Sierra Leone 2017-04-19T07:20:20+00:00

Sierra Leone is a small West African country. Torn apart by war from 1991-2002 and again by Ebola from 2014-2016, the country today is working hard to reclaim a hopeful future.

The people are genuinely joyful for every opportunity to improve their circumstances and the lives of their children. Not a moment goes by where visitors don’t see huge smiles, playful natures and faith in a better future.

Throughout the capital of Freetown, construction abounds as the people labor to rebuild a working infrastructure.

In past decades, Sierra Leone has relied on mining, especially diamonds, for its economic base. It also has the third largest natural harbor in the world: located at Freetown’s famous Queen Elizabeth II Quay.

Sierra Leone became a British Crown Colony in 1896.  In 1961, the country gained independence and formed a constitutional republic. English is the official language of government and schools. Krio is spoken widely among Sierra Leoneans of different tribes. The main tribes are Mende, Temne, Limba and Kuranko.

Today it is estimated that 70 percent of six million Sierra Leoneans live in poverty.

Sierra Leoneans who live in villages outside of the main cities seek to hold fast to their traditional culture, including festivals, music, stories and dance.

  • The war served as the background for the 2006 movie “Blood Diamond” starring Leonardo DiCaprio.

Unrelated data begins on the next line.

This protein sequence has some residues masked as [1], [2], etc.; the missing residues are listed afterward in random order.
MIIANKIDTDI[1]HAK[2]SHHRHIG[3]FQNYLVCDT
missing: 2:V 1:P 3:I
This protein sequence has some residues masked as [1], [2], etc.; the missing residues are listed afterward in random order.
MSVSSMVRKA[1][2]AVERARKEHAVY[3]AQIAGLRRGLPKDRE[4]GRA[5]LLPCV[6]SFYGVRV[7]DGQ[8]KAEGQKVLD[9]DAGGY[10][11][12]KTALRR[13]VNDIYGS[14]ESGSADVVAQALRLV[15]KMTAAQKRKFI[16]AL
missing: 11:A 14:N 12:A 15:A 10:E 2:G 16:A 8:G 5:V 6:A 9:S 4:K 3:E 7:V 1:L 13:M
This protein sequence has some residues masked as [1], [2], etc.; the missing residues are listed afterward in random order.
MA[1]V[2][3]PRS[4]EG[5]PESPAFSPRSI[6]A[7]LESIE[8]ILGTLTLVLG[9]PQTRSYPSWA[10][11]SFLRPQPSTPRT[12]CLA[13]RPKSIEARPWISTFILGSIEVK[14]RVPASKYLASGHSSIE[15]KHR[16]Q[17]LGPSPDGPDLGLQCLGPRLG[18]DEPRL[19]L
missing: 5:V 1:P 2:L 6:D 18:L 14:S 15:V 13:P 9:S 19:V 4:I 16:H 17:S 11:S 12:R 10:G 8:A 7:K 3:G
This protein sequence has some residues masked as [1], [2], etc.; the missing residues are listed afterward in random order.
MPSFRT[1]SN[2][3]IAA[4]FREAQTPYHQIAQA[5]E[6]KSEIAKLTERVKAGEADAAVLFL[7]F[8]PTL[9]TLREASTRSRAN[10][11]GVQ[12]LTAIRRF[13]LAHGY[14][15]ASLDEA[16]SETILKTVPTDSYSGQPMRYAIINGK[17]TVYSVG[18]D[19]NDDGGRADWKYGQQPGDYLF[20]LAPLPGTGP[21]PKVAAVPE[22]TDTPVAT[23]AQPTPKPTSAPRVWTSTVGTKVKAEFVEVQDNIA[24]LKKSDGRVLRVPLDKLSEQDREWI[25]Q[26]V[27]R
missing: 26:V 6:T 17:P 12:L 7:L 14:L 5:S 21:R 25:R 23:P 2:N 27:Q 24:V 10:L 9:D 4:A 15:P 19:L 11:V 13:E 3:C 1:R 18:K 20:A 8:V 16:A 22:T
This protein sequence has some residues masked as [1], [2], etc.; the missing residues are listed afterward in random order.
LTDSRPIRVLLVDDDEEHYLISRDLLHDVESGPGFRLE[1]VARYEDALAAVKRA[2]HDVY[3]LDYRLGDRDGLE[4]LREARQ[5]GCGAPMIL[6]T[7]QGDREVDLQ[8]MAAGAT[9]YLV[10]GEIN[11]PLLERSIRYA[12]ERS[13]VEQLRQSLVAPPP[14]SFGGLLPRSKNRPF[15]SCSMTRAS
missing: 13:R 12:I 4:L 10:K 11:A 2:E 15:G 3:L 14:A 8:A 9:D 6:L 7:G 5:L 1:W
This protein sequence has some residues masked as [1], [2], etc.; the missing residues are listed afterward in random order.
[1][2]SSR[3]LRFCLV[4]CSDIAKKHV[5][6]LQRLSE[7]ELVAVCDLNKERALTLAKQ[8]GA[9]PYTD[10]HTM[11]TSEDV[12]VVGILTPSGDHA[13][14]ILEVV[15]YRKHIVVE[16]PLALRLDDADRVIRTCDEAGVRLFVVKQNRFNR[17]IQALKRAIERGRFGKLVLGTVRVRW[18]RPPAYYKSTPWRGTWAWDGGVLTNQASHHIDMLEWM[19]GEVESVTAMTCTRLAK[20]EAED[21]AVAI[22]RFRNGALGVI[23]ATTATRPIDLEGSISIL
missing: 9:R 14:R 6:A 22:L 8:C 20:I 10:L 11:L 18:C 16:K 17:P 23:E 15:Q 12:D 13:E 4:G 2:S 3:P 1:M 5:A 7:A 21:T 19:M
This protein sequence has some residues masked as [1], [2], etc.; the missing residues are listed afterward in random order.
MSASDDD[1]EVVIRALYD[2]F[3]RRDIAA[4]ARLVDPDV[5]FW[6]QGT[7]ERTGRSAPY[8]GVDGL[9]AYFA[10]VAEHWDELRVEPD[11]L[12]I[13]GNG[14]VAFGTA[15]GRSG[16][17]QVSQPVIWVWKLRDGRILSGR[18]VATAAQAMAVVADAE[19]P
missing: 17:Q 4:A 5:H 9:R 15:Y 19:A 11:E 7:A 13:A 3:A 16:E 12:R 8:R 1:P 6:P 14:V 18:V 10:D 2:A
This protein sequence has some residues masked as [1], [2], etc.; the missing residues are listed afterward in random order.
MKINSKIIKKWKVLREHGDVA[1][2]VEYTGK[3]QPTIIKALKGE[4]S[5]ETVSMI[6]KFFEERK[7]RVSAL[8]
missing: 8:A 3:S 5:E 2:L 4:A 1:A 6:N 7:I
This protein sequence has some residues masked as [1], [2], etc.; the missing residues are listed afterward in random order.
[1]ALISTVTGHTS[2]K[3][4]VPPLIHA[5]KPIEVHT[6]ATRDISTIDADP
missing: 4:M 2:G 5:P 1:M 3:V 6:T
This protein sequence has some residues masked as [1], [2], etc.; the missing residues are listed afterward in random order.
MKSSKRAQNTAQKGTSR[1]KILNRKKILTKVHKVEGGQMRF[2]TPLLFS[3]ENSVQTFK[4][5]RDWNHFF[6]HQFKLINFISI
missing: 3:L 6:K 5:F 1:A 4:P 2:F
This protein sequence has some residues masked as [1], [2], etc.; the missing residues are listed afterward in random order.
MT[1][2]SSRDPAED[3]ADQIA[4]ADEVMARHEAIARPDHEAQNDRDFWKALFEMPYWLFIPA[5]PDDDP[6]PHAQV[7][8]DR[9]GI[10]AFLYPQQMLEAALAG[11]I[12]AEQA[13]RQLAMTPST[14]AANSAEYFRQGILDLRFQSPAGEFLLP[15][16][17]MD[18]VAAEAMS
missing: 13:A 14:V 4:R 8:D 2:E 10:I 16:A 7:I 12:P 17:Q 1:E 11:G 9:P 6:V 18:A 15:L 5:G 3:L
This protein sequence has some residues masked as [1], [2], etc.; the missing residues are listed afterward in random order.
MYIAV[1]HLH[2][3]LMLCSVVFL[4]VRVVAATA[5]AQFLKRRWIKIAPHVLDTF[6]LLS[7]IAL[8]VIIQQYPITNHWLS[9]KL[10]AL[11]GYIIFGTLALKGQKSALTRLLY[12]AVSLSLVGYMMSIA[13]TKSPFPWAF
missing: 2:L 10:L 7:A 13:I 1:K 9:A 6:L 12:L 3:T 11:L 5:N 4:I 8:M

• The documentary movie “Sierra Leone’s Refugee All Stars” tells the story of a group of refugees who fled to Guinea and created a band to ease the pain of the constant difficulty of living away from home and community after the atrocities of war and mutilation.
  • In the documentary “Brownstones to Red Dirt”, kids from Brooklyn, NY housing projects try to change the world when they are paired with Sierra Leonean pen pals orphaned by a civil war.
  • PBS produced a special “News Hour with Jim Lehrer” report “Cry Freetown”. Photojournalist Sorious Samura discusses his award-winning documentary and the brutal civil war in his home country of Sierra Leone.
  • Jon Stewart interviewed Ishmael Beah Feb. 14, 2007. “The Daily Show with Jon Stewart.”
  • Beah, Ishmael (2007). A Long Way Gone: Memoirs of a Boy Soldier. New York: Farrar, Straus and Giroux.
  • Beah, Ishmael (2014). Radiance of Tomorrow: A Novel. Sarah Crichton Books.
  • Bergner, Daniel (2003). In the Land of Magic Soldiers: a Story of White and Black in Africa. New York: Farrar, Straus and Giroux.
  • Campbell, Greg (2004). Blood Diamonds: Tracing the Deadly Path of the World’s Most Precious Stones. Boulder: Westview.
  • Denov, Myriam S (2010). Child soldiers: Sierra Leone’s Revolutionary United Front. New York: Cambridge University Press.
  • Dorman, Andrew M (2009). Blair’s Successful War: British Military Intervention in Sierra Leone. Ashgate.
  • Mustapha, Marda; Bangura, Joseph J. (2010). Sierra Leone Beyond the Lome Peace Accord. New York: Palgrave Macmillan.
  • Mutwol, Julius (2009). Peace Agreements and Civil Wars in Africa: Insurgent Motivations, State Responses, and Third-Party Peacemaking in Liberia, Rwanda, and Sierra Leone. Amherst, NY: Cambria Press.
  • Olonisakin, Funmi (2008). Peacekeeping in Sierra Leone. Boulder, CO: Lynne Rienner Publishers.
  • O–zerdem, Alpaslan (2008). Post-War Recovery: Disarmament, Demobilization and Reintegration. New York: Palgrave Macmillan.
  • Sesay, Amadu et al. (2009). Post-War Regimes and State Reconstruction in Liberia and Sierra Leone. Dakar: Council for the Development of Social Science Research in Africa.